The figures below show strong correlations for Tasmania, Victoria and South Australia with lesser correlation for New South Wales and Queensland.
There are 55 wind farms on the National Electricity Market in the Eastern States: 2 wind farms in Tasmania and Queensland, 22 in South Australia, 17 in Victoria, and 12 in NSW. Those graphs for June 2019 for each state up close:
Sometimes all 55 wind farms are useless.
What about the birds?
Here’s one of the great whitewash lines of PR by the ABC:
UPC’s Mr Pollington says the company has been working with experts to ensure the wind farm is designed to minimise the impact on birds.
What does minimize even mean? They’ll make choices that kill less birds as long as it doesn’t cost much. The way to minimize the impact is to not build it in the first place.
Graham Lloyd, The Australian, reports on the terrible toll, and reveals useless forward estimates, Bob Brown, and minimization are:
…AGL’s Macarthur wind farm in Victoria is a good example of how expert reports can be wrong and conditions difficult to enforce.
Local farmer and bird lover Hamish Cumming has been raising the alarm for almost a decade. In September 2014, he wrote to all federal MPs: “The AGL Macarthur wind farm is slaughtering raptors at an alarming rate and no one seems to care, especially the Greens.” He asked Brown for help: “Dear Bob, I think the Greens in Victoria (and nationally) have forgotten what they are supposed to be protecting,” he wrote. “They refuse to help me make AGL adhere to their permit conditions just because they are a wind farm.” Cumming says he got no reply.
When the Macarthur wind farm was approved, AGL estimated it would kill two birds per turbine a year. However, post construction monitoring showed the project was killing 13.4 birds per turbine a year, more than six times the pre-construction estimate. The AGL permit application claimed a raptor kill of three a year across the wind farm, yet a post-construction report estimates a kill of 430 raptors a year, 30 per cent of bird deaths at the wind farm.
The experience in northern California is an 80 per cent decline in golden eagles numbers with none nesting near the Altamont facility, although it is a prime habitat.
In comments on the last Robbins Island thread one Prof Mike Tarburton suggested smaller wind turbines could save the vulnerable birds:
The best solution to this conflict is to use different types of Wind Turbines that would not kill birds. There are at least 4 types of smaller wind turbines on the internet that will not kill any birds. That they are smaller would mean that they would be easier to transport to Robbins island. One of the birds I research, the White-throated Needletail is the main species being killed at a wind farm near Robbins island, in spite of it being one of the fastest birds in the world. Because it flies all day it is going to pass many wind farms and risk being killed. Two weeks ago the Australian Government accepted my application and declared this species as Vulnerable.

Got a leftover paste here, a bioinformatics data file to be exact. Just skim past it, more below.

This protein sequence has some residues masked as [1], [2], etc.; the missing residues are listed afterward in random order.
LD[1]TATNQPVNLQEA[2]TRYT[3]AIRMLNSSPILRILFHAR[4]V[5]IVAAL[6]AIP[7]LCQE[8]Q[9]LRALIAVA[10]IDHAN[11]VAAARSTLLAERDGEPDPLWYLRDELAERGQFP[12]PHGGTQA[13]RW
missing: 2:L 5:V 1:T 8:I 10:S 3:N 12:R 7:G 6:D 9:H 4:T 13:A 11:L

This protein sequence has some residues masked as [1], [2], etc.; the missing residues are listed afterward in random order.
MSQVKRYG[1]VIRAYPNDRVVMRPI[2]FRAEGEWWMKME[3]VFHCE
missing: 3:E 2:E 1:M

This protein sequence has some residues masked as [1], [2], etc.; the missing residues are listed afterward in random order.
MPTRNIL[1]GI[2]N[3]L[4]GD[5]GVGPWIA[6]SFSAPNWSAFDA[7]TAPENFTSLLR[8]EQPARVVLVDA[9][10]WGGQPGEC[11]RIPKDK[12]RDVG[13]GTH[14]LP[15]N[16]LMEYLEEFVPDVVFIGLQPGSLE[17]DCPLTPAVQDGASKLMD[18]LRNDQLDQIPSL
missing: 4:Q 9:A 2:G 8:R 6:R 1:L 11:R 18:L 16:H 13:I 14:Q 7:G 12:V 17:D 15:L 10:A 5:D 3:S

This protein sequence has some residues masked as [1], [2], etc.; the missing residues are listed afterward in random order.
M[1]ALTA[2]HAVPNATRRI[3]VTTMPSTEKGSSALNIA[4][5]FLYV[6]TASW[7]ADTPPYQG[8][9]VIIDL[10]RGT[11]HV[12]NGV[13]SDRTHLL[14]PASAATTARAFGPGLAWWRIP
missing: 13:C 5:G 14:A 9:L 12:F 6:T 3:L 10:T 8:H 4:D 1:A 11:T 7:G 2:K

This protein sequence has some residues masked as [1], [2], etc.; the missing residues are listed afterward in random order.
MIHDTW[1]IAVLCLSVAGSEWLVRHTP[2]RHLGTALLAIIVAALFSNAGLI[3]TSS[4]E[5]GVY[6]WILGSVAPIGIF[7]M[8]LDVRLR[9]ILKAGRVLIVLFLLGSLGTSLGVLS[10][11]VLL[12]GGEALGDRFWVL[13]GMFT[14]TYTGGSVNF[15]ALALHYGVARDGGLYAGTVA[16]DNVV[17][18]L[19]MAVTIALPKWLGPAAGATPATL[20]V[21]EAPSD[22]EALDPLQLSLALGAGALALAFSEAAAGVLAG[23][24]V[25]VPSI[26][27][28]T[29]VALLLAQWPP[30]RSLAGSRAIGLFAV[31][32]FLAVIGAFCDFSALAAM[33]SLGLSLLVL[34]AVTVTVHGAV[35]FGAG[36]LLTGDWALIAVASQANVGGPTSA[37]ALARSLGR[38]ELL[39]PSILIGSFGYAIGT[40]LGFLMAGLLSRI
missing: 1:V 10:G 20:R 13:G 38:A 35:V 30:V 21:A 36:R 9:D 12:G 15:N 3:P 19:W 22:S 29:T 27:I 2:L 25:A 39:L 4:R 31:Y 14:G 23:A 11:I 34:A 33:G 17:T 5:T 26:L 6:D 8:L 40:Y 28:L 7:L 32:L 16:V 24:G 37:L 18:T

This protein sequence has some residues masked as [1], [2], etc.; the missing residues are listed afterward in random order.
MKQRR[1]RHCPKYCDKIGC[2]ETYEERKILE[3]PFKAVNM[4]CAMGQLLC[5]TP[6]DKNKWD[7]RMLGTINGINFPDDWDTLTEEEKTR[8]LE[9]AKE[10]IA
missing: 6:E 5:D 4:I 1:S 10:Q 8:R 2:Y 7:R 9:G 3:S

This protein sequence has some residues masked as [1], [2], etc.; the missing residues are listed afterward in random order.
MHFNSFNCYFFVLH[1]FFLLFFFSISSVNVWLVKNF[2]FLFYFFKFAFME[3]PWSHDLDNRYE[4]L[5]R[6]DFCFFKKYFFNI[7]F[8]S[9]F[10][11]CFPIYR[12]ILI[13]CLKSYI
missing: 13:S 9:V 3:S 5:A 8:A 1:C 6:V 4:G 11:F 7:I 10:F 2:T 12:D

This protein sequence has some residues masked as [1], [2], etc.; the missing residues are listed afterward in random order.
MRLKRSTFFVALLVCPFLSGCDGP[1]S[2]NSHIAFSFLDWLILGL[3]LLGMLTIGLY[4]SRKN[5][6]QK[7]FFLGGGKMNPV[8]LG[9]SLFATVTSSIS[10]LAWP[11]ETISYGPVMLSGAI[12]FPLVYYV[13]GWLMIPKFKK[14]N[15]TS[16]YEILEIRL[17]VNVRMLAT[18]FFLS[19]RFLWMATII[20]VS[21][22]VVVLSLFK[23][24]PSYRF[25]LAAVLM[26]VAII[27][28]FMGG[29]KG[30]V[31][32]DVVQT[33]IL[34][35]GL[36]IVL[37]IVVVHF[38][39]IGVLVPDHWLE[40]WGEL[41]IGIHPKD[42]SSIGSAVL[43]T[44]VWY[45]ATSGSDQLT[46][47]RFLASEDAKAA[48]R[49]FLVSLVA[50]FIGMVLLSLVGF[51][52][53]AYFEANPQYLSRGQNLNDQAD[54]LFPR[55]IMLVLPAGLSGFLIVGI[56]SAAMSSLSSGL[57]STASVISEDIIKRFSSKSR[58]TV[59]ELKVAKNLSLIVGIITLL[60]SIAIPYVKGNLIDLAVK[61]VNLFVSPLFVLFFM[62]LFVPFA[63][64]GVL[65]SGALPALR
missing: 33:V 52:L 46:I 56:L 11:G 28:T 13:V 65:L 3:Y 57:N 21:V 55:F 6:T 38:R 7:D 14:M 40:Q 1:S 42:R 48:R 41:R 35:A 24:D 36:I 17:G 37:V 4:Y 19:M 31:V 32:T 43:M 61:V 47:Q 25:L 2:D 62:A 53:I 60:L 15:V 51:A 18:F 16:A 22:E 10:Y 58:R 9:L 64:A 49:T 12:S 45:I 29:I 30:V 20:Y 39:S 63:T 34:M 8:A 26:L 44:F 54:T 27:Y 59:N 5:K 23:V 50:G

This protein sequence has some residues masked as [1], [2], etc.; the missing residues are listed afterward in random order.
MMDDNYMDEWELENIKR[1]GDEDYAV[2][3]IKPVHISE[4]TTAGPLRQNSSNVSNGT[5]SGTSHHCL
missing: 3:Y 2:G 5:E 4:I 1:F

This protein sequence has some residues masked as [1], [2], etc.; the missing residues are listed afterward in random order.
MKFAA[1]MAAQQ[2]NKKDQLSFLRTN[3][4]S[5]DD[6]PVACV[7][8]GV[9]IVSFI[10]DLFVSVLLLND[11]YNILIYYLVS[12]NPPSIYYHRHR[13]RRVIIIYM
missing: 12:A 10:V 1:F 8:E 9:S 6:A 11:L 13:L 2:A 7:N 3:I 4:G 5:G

Also near Robbins island, Short-tailed Shearwaters or Muttonbirds are also being killed by wind farms of the same type that are used across Australia. Which politician has shares in this company. Lets solve the problem by using the types that will generate cheap electricity and do not kill birds.
Prof Mike Tarburton.
Likely this is Prof. Mike Tarburton, “retired” from Dean of School of Science & Technology, Pacific Adventist University, Papua New Guinea. His website is Swifts of the World.
Turbines are going to get bigger, so Prof Tarburton, bird specialist, is effectively telling us that things for birds are going to get much worse. Sadly, the awful bird toll will get more awful.
Smaller turbines might save the birds, which is a good thing, but they still make grid-wrecking, job-destroying electricity that makes the entire network more inefficient and more expensive. And presumably small turbines must be more expensive per Watt than large turbines or the profit making corporations wouldn’t be building the biggest ones they can get approval for.
Lets save birds and jobs and keep the heating and lights on.
h/t David B, Pat, George.
Data source anero.id/energy from Andrew Miskelly